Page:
Data Science on Hybrid Infrastructure

Posted by Ken Sanford & Tyler Whitehouse on Sep 17, 2020 1:35:29 PM

Pretty much every enterprise needs a data science platform that:

  1. Provides productivity and collaboration features for individuals and teams;
  2. Streamlines the creation & distribution of Python and R environments;
  3. Lightens the technical load on data scientists and IT staff;
  4. Runs across bare metal, private cloud, and public clouds. 

Capsized Container Ship Black Text

While many cloud native platforms provide the first three, by definition they can't address the fourth. Attempts to adapt them to on-premises contexts & hybrid infrastructures typically don't go well, and most data science teams are left to their own devices to find solutions. 

There is another way though. Abandoning cloud native for "container native" provides the flexibility to create systems that deploy across bare metal and virtual machines but still provide a user friendly experience for data scientists. Done well, it goes past just reducing pains for working on hybrid infrastructure to actually realizing its enormous potential for data science. 

A New Methodology 

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Cloud native is great if you are native to the cloud, but on-premises deployments refuse to go away, which means that teams face resource competition, use outdated tools and suffer from too much top down control & not enough self-determination.

Making it worse, enterprise teams also must occasionally use commercial clouds for bursting, which means they need to learn how to cover three areas at once. This is a lot to ask.

The good news is that developing systems for hybrid infrastructures is now possible, at least if you forget cloud native and instead live by three simple, Zen-like principles. 

  1. Container native beats cloud native.
  2. Decentralization scales more effectively than centralization.
  3. Automate the right things, not all of the things. 

Container Native: This means containerized applications designed to deploy on a single machine, i.e. laptops, workstations, & virtual machines. This means containers as first class objects from the get go. This doesn't mean a complicated Kubernetes infrastructure. Using plain old Docker (or even Docker Desktop) is just fine.

Decentralization: This means the Git model, i.e. self-contained deployment  on single machines combined with backup & transfer via a remote service. Requires the "local" software to handle development & computational tasks while the "remote" service handles storage & backup of integrated materials, i.e. code, data and environments.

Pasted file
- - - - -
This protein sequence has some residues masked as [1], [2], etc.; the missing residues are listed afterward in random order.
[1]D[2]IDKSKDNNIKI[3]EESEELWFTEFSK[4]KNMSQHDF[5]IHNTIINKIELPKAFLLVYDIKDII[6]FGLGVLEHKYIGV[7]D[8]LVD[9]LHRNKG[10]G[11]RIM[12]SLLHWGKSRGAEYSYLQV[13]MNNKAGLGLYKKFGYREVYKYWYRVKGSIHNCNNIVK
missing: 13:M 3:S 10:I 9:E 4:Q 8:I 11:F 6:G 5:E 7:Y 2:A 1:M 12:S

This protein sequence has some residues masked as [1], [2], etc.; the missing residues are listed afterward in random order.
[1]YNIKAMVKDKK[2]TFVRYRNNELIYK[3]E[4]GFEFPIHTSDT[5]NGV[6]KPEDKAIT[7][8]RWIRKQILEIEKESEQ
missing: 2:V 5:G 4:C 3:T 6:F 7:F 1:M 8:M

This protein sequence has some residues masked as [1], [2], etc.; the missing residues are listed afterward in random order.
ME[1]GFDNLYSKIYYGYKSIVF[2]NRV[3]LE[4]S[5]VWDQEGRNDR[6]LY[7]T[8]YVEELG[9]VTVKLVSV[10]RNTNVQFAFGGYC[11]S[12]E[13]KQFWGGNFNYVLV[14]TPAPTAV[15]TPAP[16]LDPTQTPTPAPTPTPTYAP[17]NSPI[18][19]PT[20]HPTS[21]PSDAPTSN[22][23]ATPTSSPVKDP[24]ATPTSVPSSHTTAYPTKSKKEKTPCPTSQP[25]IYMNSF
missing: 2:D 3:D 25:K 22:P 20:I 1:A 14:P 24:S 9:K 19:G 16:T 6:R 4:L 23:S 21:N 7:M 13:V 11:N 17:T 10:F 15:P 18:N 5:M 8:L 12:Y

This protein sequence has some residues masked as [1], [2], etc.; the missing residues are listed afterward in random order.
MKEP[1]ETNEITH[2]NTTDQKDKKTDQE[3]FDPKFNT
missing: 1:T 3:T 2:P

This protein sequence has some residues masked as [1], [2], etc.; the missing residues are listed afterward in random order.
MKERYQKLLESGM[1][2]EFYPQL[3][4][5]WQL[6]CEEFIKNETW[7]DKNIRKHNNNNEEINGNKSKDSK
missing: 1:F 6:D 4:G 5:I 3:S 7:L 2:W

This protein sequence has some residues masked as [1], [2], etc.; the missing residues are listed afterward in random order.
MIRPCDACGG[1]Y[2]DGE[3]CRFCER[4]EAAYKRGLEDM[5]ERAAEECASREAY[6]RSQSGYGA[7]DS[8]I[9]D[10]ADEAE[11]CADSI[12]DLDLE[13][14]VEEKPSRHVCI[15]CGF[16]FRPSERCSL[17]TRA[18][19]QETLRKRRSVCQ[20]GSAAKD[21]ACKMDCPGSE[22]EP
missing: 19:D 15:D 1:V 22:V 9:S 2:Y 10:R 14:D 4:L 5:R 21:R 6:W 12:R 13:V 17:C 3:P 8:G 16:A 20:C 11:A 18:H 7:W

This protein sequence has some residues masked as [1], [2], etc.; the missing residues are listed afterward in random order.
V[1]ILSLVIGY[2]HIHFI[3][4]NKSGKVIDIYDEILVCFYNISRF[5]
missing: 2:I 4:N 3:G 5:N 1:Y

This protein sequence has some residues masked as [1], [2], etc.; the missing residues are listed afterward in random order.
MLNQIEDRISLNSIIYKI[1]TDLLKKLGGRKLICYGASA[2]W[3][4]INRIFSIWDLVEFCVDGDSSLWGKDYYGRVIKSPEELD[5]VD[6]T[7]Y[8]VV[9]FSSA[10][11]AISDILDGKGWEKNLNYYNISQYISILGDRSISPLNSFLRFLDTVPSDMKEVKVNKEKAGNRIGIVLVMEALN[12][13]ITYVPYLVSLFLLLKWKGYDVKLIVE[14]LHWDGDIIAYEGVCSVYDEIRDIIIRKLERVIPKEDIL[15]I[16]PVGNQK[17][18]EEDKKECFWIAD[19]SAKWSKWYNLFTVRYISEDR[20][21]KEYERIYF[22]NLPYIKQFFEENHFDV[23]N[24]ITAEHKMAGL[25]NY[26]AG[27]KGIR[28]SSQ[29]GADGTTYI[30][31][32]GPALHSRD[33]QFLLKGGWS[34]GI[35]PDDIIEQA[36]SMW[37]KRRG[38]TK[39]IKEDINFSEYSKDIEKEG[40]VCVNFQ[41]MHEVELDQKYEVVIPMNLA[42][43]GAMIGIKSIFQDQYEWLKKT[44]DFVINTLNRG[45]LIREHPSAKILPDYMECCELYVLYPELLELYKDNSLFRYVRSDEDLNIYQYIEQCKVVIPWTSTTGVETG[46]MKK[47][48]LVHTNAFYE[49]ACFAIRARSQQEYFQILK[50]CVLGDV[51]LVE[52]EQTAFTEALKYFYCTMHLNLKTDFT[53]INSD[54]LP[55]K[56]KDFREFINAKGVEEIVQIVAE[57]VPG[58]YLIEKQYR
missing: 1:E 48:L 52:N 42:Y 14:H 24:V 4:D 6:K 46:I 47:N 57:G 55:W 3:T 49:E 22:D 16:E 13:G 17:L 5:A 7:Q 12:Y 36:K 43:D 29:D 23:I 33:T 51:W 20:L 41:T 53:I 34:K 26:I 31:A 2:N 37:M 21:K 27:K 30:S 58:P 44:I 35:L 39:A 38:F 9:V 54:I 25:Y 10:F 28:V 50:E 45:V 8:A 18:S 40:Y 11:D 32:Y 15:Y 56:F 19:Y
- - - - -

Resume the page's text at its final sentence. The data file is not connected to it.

Automation: This means streamlining technical details without stifling customization or providing unnecessary features or reinventing the wheel. Requires tight integration with development environments and must include automation for command line tasks to boost skill and productivity. 

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Benefits of This Methodology

When done well, this approach solves problems at each layer of the enterprise stack.

For Data Scientists: Reproducibility and collaboration by default across bare metal and virtual machines, on premises or in the cloud.  

For IT: Massively simplified deployments and management effort for Python and R work environments, making build up & tear down of resources quick and easy without interruptions for teams or long waiting lines. 

For Management: Controlled release of new tools and frameworks, combined with boosted productivity, reduced cloud costs & vendor lock, along with maintaining compliance with governance.  

What Becomes Possible

This methodology provides the degrees of freedom needed for hybrid & multi-cloud infrastructures, allowing fundamentally better work patterns to emerge without interrupting how your team works, minute by minute.

Right Sizing Resources: Easy deployment and default portability & reproducibility means teams can work on the right resources at the right time, optimizing scale, costs and security with a reduction in the technical overhead for IT staff and data scientists.

Collaboration with Internal & External Partners: Portability and collaboration by default enables coordination across internal & external boundaries, while self-hosting enables proper allocation of responsibilities and costs.  

Organization & Permanence for Work Materials: Separation of concerns for compute & storage combined with portability eliminates trapping work on a single machine or team. Everything is available to use anywhere, on-prem or the cloud.

Why We Are Different from the Rest

We help you work where you like while providing an experience that beats single cloud SaaS. If you are curious, check out our white paper that maps out how to design data science platforms for hybrid and multi-cloud infrastructures.

Dowload the White Paper

Topics: Data Science, Multi-Cloud, Hybrid Infrastructure